We believe in the United States that nongovernmental organizations play a critical role in helping to empower citizens, articulate needs, push for education and healthcare, progress in human rights and the rule of law. And we know that there are many Omani groups, like the General Federation of Oman Trade Unions that protect the rights of people who work in Oman today -- not only laborers, but graduates of universities.
I also want to acknowledge the efforts of Tawasul, the first independent think tank. And through its We Work project, it's increasing the capacity of local organizations to engage in public discussion and to train female candidates for this year's consultative council elections. And while I'm at it, I want to congratulate the all-female Omani teams who in recent years have won youth entrepreneurships contests across the Arab world.
There's so much I want to learn from you, and I'm looking forward to our discussion today to hear your ideas, your questions about what we can do as partners and friends to continue to provide greater opportunity, and some of the views that you have about what more can be done in your own country and in the larger region.
Coming from Yemen as I did yesterday and landing here in your country has certainly highlighted the challenges that exist within a very small geographic area. And we have to ask ourselves in addition to good leadership, which Oman has enjoyed for 40 years -- and I will congratulate His Majesty on the 40 years of his leadership -- what are the other ingredients that has made Oman so successful. Because if I could bottle it, I would take it to some other places near and far and try to persuade leaders and citizens alike to make the same decisions, to walk the same path, and to recognize that when we invest in the future of our young people, we are doing the most important work we are called to do here on earth to give our children a chance to fulfill their own God-given potential. Thank you all very much. (Applause.)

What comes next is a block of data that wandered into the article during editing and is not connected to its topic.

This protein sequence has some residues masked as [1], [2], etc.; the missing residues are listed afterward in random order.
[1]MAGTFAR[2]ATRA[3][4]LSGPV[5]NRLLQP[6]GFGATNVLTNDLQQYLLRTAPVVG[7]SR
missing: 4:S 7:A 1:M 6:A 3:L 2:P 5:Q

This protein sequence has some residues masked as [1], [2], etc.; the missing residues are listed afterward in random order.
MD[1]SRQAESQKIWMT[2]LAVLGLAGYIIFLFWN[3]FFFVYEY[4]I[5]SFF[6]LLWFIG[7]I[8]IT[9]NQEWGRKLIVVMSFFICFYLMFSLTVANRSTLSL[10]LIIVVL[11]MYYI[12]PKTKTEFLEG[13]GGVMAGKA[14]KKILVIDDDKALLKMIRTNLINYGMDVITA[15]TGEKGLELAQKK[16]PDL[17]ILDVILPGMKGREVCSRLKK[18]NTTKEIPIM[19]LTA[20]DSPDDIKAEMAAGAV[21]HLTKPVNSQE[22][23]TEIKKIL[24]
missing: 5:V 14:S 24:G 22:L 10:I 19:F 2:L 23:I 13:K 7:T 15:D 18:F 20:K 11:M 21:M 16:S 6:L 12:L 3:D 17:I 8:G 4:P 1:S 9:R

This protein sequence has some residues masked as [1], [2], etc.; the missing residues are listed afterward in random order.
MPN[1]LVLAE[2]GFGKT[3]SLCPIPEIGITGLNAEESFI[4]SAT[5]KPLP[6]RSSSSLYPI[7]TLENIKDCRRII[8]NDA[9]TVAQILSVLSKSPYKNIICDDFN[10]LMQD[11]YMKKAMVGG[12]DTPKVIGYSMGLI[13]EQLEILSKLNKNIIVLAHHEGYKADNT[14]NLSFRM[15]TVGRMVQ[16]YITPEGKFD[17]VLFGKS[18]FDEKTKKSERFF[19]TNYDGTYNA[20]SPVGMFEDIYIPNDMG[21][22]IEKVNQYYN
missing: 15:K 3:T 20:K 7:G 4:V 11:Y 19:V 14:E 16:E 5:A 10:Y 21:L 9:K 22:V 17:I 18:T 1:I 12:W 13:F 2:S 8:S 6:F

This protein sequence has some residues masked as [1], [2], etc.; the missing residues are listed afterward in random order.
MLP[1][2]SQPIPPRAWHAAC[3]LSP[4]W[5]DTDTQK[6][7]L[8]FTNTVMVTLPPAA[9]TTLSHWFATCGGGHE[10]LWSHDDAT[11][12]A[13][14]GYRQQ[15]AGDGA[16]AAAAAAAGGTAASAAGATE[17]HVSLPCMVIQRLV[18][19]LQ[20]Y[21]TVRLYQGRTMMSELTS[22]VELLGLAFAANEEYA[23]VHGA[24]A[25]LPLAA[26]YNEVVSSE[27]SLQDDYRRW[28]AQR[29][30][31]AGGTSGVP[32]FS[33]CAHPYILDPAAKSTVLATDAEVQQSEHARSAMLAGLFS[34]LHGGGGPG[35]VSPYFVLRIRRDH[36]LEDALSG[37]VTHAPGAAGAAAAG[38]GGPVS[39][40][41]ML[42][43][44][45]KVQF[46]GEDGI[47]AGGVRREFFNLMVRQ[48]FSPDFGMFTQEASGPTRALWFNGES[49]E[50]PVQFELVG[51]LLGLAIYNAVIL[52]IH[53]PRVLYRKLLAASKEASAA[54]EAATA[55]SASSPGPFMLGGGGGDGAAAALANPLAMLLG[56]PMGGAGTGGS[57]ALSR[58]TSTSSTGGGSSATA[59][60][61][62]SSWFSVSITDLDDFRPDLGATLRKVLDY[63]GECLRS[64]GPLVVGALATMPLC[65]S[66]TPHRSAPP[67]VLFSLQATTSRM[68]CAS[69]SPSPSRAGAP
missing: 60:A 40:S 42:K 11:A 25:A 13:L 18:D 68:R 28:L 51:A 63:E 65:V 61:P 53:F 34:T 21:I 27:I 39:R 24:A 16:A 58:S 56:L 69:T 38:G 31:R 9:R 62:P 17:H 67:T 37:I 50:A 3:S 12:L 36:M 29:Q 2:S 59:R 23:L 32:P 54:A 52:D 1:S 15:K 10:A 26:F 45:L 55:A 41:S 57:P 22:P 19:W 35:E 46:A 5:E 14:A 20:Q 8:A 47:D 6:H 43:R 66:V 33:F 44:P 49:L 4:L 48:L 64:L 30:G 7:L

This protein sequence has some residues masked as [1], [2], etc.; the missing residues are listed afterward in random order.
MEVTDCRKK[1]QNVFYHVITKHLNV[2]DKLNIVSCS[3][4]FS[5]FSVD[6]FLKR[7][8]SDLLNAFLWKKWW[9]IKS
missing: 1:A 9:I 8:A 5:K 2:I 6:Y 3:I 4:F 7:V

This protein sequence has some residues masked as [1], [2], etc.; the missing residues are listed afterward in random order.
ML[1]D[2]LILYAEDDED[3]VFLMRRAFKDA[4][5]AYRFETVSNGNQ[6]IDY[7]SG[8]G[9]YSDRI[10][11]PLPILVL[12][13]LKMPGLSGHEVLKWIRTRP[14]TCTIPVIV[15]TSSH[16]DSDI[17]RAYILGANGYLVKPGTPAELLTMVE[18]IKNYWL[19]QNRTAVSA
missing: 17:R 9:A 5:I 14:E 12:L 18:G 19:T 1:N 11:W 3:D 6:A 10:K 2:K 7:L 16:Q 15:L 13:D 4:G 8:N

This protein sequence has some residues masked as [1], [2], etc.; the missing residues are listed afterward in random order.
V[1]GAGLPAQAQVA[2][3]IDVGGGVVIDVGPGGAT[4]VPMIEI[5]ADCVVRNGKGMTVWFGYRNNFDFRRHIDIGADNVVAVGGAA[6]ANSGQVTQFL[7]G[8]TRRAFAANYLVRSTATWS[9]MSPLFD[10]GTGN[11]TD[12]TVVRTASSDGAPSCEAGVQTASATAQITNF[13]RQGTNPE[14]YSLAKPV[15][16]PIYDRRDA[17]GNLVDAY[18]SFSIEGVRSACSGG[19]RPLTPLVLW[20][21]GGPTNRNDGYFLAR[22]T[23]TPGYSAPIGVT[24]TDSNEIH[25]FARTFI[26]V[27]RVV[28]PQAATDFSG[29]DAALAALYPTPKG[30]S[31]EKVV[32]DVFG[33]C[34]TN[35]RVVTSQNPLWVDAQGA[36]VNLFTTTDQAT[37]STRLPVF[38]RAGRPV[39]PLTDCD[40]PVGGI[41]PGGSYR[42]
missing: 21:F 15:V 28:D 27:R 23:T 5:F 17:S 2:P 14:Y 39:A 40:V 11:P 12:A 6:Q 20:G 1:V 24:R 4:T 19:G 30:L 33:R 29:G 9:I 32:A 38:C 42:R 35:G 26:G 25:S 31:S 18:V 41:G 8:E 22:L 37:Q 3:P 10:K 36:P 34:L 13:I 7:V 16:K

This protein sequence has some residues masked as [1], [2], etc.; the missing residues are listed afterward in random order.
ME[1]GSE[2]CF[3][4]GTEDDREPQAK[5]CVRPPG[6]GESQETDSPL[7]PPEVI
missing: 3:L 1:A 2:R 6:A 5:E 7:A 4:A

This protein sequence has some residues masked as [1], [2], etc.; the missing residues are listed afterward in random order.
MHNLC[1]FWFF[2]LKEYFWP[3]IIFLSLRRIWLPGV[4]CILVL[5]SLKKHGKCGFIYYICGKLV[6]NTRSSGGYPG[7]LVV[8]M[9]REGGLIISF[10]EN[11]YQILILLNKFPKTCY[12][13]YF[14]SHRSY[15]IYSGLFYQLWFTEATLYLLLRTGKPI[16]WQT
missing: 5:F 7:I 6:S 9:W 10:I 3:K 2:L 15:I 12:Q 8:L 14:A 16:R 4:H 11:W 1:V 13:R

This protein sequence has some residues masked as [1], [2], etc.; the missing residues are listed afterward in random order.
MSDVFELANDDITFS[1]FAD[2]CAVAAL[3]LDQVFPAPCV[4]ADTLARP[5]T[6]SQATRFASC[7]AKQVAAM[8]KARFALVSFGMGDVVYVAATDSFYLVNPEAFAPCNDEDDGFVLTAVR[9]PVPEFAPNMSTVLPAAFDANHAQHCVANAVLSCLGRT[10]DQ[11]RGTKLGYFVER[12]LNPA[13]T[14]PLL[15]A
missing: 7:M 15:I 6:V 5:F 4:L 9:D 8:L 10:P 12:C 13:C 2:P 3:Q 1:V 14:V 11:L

MODERATOR: Thank you, Your Excellency, for an informative and inspiring talk. Can you hear me? Everybody can hear?
Okay, ladies and gentlemen, before I open the floor for questions, I would like to tell you that around -- we'll have just not a lot of time. So please if you can keep your interjection as short as possible so that we have more time for everybody to speak and ask questions, or just make a short remark.
Please introduce yourself briefly before asking your question or making your comments. There is an interpreter on hand, so you can you address your remarks to Madam Clinton in both Arabic and English. I have an honor to ask the first question.
SECRETARY CLINTON: It's the prerogative of the moderator. (Laughter.)
MODERATOR: Your Excellency, where are areas, in your opinion, given your recent tour of the region, where civil society can play a more active role?
SECRETARY CLINTON: Well, I certainly believe that Yemen is an example of that. Now, Yemen does have a very active NGO community. Many thousands of NGOs have formed, but they don't yet have the voice and the space that would enable them to contribute as much as possible to their nation's future. So that's one example. And in other countries in the region, civil society is really just taking off. It doesn't have the 40-year history that you were referring to, Yuthar. And there are so many needs not only in this region, but around the world. I'll just mention one, because I see it increasingly, and that's how to help people with disabilities, because there are so many more people, young and old, who survive that didn't survive 40 years ago who have disabilities of various sorts and societies have to work to try to find ways to empower such people. This is something I've worked on for many years in my own country, but I hear about it.